One of the big surprises of the recent Syd Barrett tribute concert was the stunning interpretation of Astronomy Domine by ex-Damned singer and guitarist, Captain Sensible. We chatted with the Captain about the show and got some great insights into the event, and also asked him about Nick Mason's production of The Damned's 1977 album (which they wanted Syd to produce)...
How did you get involved with the show?
It's a mystery to me but I think that the people who ran the show asked Chrissie who, out of the people that she knew in show business, was a Syd Barrett fan and aficionado. She obviously suggested Robyn Hitchcock, of whom there is no greater Syd Barrett fan in the world, I don't think, and myself, because when Chrissie and myself were in a band together - the Johnny Moped Band - we would often after a few drinks end up singing stuff like Bike and See Emily Play, so she knew I was a big fan.
What got you interested in Syd and/or Pink Floyd?
Well I was definitely interested in the Syd-period Pink Floyd more than the subsequent band, which for me was a different entity entirely. I think there's a charm to the Syd Barrett period Pink Floyd that I don't think any other band has got. At the time, nobody sang with an English accent in Britain, everyone was pretending to be American: The Move, The Kinks, The Who... much as I love their stuff, they were singing with pseudo-American accents.
But Syd Barrett changed all that. And he didn't write songs about Route 66 or any of that old nonsense, he sang peculiar songs about Cambridge and Britain. That's what turned me on to them.
I remember Tony Blackburn playing See Emily Play on the breakfast show on Radio 1, which had just started. I was on my way to school - I remember it distinctly - I was late for school, it was 9:10am, I was going to get detention anyway but I just couldn't be arsed, because I was listening to my transistor radio.
Tony Blackburn played See Emily Play, and I just sat down on somebody's front wall, and for those three minutes I was just transfixed and taken into a different dimension. I was never the same again. At that point I fell in love with music.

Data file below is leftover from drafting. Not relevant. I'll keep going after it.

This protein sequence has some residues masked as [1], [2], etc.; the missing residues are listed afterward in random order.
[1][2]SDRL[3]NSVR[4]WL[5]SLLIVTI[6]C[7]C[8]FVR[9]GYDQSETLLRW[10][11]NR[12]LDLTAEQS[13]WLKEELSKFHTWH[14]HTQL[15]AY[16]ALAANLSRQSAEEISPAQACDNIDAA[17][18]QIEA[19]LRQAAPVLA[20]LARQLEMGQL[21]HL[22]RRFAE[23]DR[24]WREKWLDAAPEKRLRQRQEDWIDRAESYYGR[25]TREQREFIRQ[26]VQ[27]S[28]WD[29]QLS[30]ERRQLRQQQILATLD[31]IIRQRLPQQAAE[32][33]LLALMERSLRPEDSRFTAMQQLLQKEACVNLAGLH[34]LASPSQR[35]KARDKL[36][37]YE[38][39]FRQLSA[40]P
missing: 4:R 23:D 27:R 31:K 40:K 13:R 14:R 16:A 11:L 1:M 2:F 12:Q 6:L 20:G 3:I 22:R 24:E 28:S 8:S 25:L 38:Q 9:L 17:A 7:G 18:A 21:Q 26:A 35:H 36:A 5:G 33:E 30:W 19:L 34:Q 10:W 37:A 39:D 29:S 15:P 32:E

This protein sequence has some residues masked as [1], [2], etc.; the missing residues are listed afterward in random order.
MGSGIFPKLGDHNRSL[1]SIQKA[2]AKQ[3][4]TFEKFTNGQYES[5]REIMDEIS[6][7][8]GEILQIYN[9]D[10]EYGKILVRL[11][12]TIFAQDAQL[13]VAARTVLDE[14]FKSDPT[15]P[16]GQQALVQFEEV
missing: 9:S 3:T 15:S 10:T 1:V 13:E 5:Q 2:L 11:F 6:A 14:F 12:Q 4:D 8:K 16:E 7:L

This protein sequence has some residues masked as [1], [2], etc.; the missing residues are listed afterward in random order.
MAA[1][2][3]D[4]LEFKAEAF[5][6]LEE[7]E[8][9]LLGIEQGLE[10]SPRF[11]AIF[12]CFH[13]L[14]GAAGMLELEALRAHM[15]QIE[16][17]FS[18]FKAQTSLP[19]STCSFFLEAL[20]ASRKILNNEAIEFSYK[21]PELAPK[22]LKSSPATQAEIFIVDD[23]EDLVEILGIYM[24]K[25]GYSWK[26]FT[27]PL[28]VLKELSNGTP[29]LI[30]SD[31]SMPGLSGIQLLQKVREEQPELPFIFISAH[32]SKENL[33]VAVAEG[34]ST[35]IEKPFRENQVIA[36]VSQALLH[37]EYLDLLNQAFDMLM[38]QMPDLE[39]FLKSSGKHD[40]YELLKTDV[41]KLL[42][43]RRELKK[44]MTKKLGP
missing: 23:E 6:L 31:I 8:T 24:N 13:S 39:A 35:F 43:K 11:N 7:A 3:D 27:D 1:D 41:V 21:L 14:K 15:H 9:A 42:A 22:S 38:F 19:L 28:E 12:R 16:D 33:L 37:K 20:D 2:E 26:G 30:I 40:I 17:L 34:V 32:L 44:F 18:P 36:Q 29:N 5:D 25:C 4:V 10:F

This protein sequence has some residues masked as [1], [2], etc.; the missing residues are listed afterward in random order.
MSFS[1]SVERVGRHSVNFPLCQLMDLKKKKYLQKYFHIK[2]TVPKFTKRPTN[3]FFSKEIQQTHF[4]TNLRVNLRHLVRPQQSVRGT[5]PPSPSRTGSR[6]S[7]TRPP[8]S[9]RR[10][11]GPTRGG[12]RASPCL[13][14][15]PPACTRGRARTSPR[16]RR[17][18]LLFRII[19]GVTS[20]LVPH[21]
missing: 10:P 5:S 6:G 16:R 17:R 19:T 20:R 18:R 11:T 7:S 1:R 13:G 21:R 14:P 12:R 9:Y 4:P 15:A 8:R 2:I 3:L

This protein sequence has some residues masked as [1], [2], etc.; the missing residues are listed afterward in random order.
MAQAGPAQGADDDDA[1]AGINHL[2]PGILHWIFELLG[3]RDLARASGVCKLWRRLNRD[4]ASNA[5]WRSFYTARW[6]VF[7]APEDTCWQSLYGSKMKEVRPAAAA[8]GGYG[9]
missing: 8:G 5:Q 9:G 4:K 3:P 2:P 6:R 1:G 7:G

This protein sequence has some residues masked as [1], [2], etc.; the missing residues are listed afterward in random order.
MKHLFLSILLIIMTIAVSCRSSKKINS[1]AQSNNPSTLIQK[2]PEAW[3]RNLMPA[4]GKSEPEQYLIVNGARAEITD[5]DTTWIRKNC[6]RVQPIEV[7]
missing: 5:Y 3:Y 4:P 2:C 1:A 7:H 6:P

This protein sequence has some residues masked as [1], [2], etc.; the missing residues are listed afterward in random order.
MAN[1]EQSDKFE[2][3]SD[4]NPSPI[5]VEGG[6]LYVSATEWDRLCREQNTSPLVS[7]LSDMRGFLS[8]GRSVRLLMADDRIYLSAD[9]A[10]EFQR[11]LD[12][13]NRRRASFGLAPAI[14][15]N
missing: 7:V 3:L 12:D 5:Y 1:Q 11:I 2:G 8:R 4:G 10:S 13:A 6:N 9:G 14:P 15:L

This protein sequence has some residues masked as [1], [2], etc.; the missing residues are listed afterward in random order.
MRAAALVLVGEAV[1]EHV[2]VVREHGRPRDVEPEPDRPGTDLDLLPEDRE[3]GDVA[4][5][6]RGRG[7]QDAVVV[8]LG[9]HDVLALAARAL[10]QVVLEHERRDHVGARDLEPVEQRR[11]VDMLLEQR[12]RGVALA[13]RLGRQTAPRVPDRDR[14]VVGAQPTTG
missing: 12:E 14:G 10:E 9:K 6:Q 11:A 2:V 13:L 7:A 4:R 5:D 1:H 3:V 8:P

I knew what I wanted to do for the rest of my life - I wanted to do stuff like Syd was doing.
What influenced your choice of track (Astronomy Domine) and were there other songs that you'd have liked to have played on the night?
Everyone was bartering for the gig, we all tried to get our first-choice song - mine was Astronomy Domine, but my second choice, funnily enough, was Lucifer Sam, which I absolutely love but I was told that couldn't do that one as someone else was doing it. And in actual fact, on the night, nobody did. Because, whatever the backstage politics were, somebody who was going to do it pulled out or
ended up not doing it, so I would have done Astronomy Domine and Lucifer Sam, that was my choice.
But I wanted to do Astronomy because I remember at the time, when I first heard it, it had a big effect on me because the instruments in the whole middle section - the guitar, and the organ - well, all the instruments were played unlike I'd ever heard them played before. Almost like an... extra-terrestrial kind of way, if you like, very psychedelic. The guitar sounded like it was being played on another planet! I couldn't work out at the time what on earth the chords were that they were playing. Syd was playing with a bottle or a lighter, or a slide of some sort. He wasn't playing a G and a C and a D chord, he was making these fantastic noises with a slide and an echo pedal. I wanted to have a go at that, basically!
Was it the first time that you'd covered a Syd/Floyd track?
Well, the Damned used to cover Arnold Layne. Unlikely for a punk band I know, but the whole band knew that material, and we used to do it live for an encore or something. There are bootlegs of it about, floating around.
The one I covered on record, was Rick Wright's affectionate tribute to Syd - his rehashing of Syd's style, called It Would Be So Nice. It's a lovely, lovely pop song and it sounds really as though Syd had written it, but of course it wasn't Syd's. A beautiful song, I love it:
[Sings] Everybody wakes and in the morning
Hot tea, can't stop yawning
Pass the butter please...
What did you think of the event?
It was amazing for me to have been invited, and amazing also to hear all those wonderful songs being interpreted in such different ways by the respective artists. But it was also fantastic backstage to meet everyone, and everyone was there for the right reasons, and everyone had left their ego's at home, including Roger Waters and the rest of the guys in Pink Floyd. Everyone was just really nice, I know it's an old cliché but everyone was genuinely friendly backstage.